Spending his life as a scientist and artist, H. Lyman Saÿen’s (1875-1918) works are a vivacious blend of both schools of thought. He is best known for patenting a design for X-ray tubes that proved to be a major breakthrough in medical care in those days. He was born to Edward M. Saÿen and Annie T. Saÿen in Philadelphia on 25th April, 1875. Long before H. Lyman Sayen paintings became popular, his early days were spent nurturing his passion in the field of science and technology. In 1891, he graduated from the Central Manual Training School and started working for James W. Queen & Company. His growth in the field of science was quick and remarkable. At the age of 18, the Columbian Exposition in Chicago cited him for the design of an induction coil. By the age of 20, he had started working on producing X-ray equipment. Two years later, in 1897, patented a design for X-ray tubes. During the Spanish-American war, he was worked on creating the first military X-ray laboratory.
During his military stint, he fell prey to typhoid fever, which is when his interest in arts piqued. He was discharged from the army in 1898 and the next year, he joined the Pennsylvania Academy of Fine Arts. He was 24 when he started his artistic career at the academy under the tutelage of Thomas Anshutz. H. Lyman Sayen artworks established their humble roots under the guidance of Anshutz, who was a realist painter. Sayen quickly gained momentum and produced an array of H. Lyman Sayen paintings that were commercial yet academic in nature. 1903 was an important year for him. Sayen was commissioned to make four lunettes for a room in the capitol building. Today these H. Lyman Sayen famous paintings can be seen in room H-143, used by the House Committee of Appropriations. The H. Lyman Sayen paintings in this room were: Rule of Tyranny, Rule of Justice, Primitive Agriculture, and Good Government. This was also the year when he got married to Jeannette Hope, a fellow student at the academy, where the saga of H. Lyman Sayen artworks began.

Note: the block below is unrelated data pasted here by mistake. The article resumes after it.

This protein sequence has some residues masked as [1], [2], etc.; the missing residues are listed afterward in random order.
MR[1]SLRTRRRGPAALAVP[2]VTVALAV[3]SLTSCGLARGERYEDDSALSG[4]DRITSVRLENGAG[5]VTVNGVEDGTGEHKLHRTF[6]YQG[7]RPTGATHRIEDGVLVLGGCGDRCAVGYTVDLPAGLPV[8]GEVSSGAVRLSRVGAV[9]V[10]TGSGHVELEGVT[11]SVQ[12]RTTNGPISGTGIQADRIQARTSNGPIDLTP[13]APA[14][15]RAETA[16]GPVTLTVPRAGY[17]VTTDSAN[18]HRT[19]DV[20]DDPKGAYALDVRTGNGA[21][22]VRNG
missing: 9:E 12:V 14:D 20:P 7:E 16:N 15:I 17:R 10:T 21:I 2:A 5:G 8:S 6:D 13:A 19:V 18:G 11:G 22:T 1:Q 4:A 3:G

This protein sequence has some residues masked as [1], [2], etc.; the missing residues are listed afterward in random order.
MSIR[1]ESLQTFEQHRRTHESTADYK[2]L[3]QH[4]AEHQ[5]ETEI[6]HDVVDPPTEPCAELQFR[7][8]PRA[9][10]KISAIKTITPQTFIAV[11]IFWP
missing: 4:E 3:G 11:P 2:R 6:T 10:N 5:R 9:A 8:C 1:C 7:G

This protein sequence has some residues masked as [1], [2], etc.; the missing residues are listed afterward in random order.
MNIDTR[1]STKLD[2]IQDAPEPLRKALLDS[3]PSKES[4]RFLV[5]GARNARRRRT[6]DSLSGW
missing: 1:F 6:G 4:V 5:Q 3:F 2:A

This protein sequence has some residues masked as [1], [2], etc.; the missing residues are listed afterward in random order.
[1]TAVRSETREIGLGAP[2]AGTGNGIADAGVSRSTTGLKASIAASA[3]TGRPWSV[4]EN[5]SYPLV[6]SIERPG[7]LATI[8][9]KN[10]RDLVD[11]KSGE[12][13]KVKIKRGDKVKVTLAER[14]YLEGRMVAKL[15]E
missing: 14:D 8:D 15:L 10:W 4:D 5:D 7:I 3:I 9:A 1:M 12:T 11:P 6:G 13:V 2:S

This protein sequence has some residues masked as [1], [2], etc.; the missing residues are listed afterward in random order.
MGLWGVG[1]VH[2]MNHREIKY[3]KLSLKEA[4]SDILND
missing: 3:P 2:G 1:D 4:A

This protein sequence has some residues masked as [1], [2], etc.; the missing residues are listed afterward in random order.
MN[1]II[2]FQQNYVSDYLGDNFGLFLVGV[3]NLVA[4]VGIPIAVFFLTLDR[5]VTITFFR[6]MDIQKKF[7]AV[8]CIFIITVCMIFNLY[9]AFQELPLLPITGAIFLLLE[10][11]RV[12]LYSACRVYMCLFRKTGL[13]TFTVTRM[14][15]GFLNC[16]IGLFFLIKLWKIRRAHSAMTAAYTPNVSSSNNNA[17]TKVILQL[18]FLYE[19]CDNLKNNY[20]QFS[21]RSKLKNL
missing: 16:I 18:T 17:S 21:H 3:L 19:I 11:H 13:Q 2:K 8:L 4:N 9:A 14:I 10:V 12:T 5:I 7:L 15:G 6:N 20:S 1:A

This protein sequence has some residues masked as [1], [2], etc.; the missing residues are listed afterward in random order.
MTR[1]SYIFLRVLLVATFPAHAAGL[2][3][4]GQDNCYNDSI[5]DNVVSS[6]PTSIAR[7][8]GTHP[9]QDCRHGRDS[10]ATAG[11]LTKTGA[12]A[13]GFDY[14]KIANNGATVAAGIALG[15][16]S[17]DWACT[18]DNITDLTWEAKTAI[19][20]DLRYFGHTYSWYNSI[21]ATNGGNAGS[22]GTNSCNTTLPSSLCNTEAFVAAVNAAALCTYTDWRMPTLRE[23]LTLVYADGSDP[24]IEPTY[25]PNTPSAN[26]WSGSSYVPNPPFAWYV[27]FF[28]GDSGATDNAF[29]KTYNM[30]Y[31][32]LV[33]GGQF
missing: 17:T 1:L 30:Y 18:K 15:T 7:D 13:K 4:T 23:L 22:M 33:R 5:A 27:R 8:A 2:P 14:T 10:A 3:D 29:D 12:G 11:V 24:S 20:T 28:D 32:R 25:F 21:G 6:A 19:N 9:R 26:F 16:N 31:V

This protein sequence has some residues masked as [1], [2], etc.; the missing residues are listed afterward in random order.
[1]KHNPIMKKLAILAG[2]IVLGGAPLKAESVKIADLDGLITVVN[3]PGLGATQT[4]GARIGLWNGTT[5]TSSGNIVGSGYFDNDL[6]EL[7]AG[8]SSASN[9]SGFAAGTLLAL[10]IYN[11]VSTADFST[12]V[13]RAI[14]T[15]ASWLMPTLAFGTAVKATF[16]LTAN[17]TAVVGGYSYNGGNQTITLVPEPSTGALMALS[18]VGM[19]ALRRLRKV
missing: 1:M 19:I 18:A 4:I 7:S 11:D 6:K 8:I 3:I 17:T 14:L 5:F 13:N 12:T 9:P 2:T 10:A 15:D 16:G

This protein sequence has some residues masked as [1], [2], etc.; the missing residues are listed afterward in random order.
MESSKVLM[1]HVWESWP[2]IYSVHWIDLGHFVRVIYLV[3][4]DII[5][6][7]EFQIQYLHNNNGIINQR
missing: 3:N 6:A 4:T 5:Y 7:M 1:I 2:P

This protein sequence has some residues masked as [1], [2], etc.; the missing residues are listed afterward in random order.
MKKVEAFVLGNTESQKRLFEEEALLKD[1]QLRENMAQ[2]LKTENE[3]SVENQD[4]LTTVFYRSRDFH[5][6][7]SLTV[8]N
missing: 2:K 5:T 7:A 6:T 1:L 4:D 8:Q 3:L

In 1906, the couple moved to Paris where Jeanette had been hired to write for The North American, a newspaper by Thomas Wanamaker, on French fashion. He went on to contribute H. Lyman Sayen artworks by designing catalogues and posters for Wanamakers stores. Adelyn Brees kin, a curator of contemporary art said, “Sayen went to Paris as an academician and he returned a confirmed modernist.” This is perhaps where the artistic seed for H. Lyman Sayen most famous artworks were sown. However, he never let go of his scientific roots and before leaving Paris in 1914, when he released a patented billiards ball made of steel. In those days Le Dome Cafe was a popular hotspot for Anglo-American intellectuals. Here, Sayen met Leo Stein who acquainted him with works of Henri Matisse. Gradually, Sayen and his wife began frequenting Gertrude Stein’s night salon and even designed a lighting system for his collection. As he flourished in the avant garde movement of Paris, his vision for H. Lyman Sayen artworks and H. Lyman Sayen paintings grew clearer.
At the beginning of World War I, the couple shifted back to the United States in August 1914 with their only child, Ann. Most of H. Lyman Sayen famous paintings were created in the last decade of his life. Back in Philadelphia, he ended his contract with Wanamakers to focus on his artistic pursuits, while his wife worked as a fashion journalist with The North American publication. One of the earliest H. Lyman Sayen paintings, Notre Dame (1907) consists of a geometric colour pattern and portrays an impressive understanding of Fauvism. Another one of H. Lyman Sayen most famous artworks is Trees (1912-1914). This is one of the most remarkable of H. Lyman Sayen artworks from his Paris days. The H. Lyman style of landscapes took shape during his stay in the Pennsylvanian countryside during World War I. Most H. Lyman Sayen paintings created during this time were Fauvist landscapes. The use of colour has a certain lyricism to it which sets him apart from his contemporaries. In the last two years of his life, H. Lyman Sayen paintings shifted from Fauvism to Cubism. One of H. Lyman Sayen most famous painting, Thundershower (1916-1918) is an example of this shift., along with Daughter in a Rocker (1917-1918). He passed away at the young age of 43 but left behind a rich legacy of H. Lyman Sayen art in the form of several H. Lyman Sayen paintings.
Rooftops and Clouds, Paris is a unique piece of H. Lyman Sayen art that shows dense clouds spreading their wings across the city. Other H. Lyman Sayen artworks like Garden, Wings and Landscape, Bridge, Huntingdon Valley are fine examples of his landscape paintings. However, when you look at his Abstract Painting, it’s a very different style of landscape. With continuous exposure to natural light for a long time, these paintings may lose their natural lustre. However, at Bimba, we bring you high quality framed Giclee prints which retain their shine, thanks to exceptional ink quality and museum-grade paper. Further, each print comes framed in an acrylic plexiglass which produces minimal glare, so even the sun doesn’t shine brighter than your artwork!